Thursday, March 5, 2009

A Fistful of Pain Killers

I hate wasting things. Doesn't really matter whether it's throwaway ideas I've scribbled on a napkin, interview material that didn't make the final cut, or fully-fleshed out articles that never saw the of day for some reason.

So in the interests of self-preservation, I'll hit you with this brief review of Jerry Stahl's new novel, Pain Killers. This would have run in the Rocky Mountain News soon, had the newspaper survived.

A couple of notes. First, this was written for the broad audience the Rocky enjoyed, so it's not quite as personal as, say, my column. Secondly, this is entirely self-edited. When I wrote for the Rocky, I relied heavily on the advice and expertise of books editor Patti Thorn, a fantastic editor and stellar talent. But this one is all on me.
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Pain Killers by Jerry Stahl

Book in a nutshell: Talk about a guy who’s done it all. Jerry Stahl has written episodes of television ranging from ALF to CSI, plumbed the depths of his own heroin addiction in Permanent Midnight (later made into the 1998 film starring Ben Stiller) and is currently pitching a biopic of Fatty Arbuckle around Hollywood with Johnny Depp.

To his credit, the ambitious noir writer has kept up with his fictional pursuits, most recently in Plainclothes Naked, a volatile, over-the-top detective caper that introduced Stahl’s muse, former crack addict and private eye Manny Rupert. In its sequel, Pain Killers, the author resurrects Rupert to go undercover in California's notorious penal system to ferret out the true identity of a rather unusual prisoner.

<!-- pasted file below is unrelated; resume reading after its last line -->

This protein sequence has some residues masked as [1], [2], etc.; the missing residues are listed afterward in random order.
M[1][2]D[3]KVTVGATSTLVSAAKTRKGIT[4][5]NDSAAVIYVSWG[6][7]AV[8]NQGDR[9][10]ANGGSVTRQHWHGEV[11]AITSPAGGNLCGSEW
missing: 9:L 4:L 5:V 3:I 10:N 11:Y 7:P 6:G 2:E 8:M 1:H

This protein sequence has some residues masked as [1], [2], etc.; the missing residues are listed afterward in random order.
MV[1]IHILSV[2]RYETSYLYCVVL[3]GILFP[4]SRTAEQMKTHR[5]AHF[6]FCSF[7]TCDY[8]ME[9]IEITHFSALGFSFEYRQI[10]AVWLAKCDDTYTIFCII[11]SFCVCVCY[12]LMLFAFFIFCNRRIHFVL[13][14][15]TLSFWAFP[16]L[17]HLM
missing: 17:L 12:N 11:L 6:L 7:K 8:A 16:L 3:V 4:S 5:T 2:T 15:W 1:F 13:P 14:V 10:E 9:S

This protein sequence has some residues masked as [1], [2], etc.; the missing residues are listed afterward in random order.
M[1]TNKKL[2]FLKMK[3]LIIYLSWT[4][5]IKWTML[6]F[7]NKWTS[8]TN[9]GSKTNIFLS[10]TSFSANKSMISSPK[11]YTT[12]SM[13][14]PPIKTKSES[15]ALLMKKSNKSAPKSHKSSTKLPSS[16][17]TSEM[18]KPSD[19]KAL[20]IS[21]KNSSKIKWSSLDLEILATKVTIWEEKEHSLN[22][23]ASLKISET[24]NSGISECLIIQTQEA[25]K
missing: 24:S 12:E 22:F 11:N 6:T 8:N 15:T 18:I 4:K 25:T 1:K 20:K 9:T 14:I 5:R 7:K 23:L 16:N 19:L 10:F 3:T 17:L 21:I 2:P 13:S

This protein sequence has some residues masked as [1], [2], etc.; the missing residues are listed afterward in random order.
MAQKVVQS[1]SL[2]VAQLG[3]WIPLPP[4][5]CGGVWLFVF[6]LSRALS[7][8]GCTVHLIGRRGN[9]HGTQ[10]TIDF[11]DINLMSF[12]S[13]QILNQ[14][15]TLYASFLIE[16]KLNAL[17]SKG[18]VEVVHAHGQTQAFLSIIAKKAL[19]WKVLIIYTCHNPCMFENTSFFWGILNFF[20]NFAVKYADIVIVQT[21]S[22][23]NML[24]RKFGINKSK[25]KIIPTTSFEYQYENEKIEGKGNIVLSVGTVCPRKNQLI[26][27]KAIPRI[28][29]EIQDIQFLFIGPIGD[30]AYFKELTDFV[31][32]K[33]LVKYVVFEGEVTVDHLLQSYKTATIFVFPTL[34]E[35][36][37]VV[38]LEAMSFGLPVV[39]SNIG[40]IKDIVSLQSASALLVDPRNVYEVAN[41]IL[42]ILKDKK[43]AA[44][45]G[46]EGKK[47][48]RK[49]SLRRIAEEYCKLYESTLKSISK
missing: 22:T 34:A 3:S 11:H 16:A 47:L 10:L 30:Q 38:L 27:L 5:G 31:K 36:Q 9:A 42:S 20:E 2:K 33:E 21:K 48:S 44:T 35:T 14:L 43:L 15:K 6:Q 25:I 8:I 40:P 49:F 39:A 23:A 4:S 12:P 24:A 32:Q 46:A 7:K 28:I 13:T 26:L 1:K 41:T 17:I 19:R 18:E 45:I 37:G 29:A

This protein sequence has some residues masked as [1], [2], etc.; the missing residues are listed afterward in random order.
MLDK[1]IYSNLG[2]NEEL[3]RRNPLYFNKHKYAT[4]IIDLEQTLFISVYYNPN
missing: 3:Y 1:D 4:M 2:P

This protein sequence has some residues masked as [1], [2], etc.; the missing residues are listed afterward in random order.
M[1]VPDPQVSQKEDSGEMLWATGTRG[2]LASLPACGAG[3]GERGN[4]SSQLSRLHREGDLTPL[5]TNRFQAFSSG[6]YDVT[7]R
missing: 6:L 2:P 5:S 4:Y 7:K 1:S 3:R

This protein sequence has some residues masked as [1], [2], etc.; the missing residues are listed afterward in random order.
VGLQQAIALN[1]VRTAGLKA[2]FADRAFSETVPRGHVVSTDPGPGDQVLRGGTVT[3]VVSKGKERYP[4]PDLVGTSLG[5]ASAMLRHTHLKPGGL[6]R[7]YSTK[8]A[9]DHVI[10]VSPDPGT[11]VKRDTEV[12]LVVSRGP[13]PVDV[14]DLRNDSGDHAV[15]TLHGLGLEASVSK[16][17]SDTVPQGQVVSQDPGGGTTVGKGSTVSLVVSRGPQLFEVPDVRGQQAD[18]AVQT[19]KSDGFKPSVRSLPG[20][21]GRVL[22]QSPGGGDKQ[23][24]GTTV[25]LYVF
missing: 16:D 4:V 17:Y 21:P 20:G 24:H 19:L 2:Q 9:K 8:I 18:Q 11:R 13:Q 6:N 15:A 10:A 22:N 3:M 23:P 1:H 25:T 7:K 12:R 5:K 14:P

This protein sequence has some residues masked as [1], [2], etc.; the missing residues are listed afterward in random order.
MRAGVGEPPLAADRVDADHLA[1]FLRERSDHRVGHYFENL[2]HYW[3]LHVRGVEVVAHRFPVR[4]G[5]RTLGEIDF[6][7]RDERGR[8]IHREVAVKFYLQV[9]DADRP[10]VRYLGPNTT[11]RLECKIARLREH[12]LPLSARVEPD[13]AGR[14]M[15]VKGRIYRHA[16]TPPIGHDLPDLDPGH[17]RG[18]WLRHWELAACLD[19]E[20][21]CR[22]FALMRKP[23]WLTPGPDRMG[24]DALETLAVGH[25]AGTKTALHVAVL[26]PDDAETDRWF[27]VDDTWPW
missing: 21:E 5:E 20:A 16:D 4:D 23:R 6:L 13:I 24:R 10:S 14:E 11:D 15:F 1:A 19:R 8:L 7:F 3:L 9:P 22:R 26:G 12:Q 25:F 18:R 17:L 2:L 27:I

What reaction does Manny have when he catches senior citizen Harry Zell planting Photoshopped fakes of a bikini-clad L. Ron Hubbard and bondage-favoring Jerry Falwell in his bedroom? Take the proffered gig, naturally. “This one is real,” says Zell, tapping a photo of a gap-toothed SS Officer. Zell wants an inside man to get into San Quentin to out the infamous Nazi “Doctor of Death,” Josef Mengele, clipped on a hit-and-run charge. Rupert takes ten large from the cryptic septuagenarian to infiltrate the prison posing, ironically, as a drug rehab counselor.

With characteristically profane brio, Stahl weaves together an anarchic plot that incorporates Rupert’s tart ex-wife Tina (now employed by Internet-based escort service), provocative twelve-step confessions from the prisoners, an indictment of governmental torture techniques, and some graphic new experiments by the bad old doctor.

Sample of prose: Manny Rupert does some soul-searching. “What if I met Mengele and just lost it? Started to cry? Or what if this was all a front and I was actually being delivered to him? Like a lab animal. How did I know he still wasn’t doing experiments? Maybe my own shoe-leather liver – the third of three transplants, thanks for asking – would be used for some infernal, Mengele-esque purpose.”

Pros: Stahl wields black humor, profanity and the mechanics of addiction with inspired confidence but he also knows how to propel a story forward, peppered with Tarantino-esque dialogue.

Cons: Stahl’s prose sometimes comes laden with a seedy, narcissistic tone. It makes you ask yourself if he's trying too hard to achieve the desired shock value.

Final word: Bonus points for daring to make Mengele funny but Stahl’s off-the-wall take on prison, war crimes and human rights appeals to a pretty narrow band.

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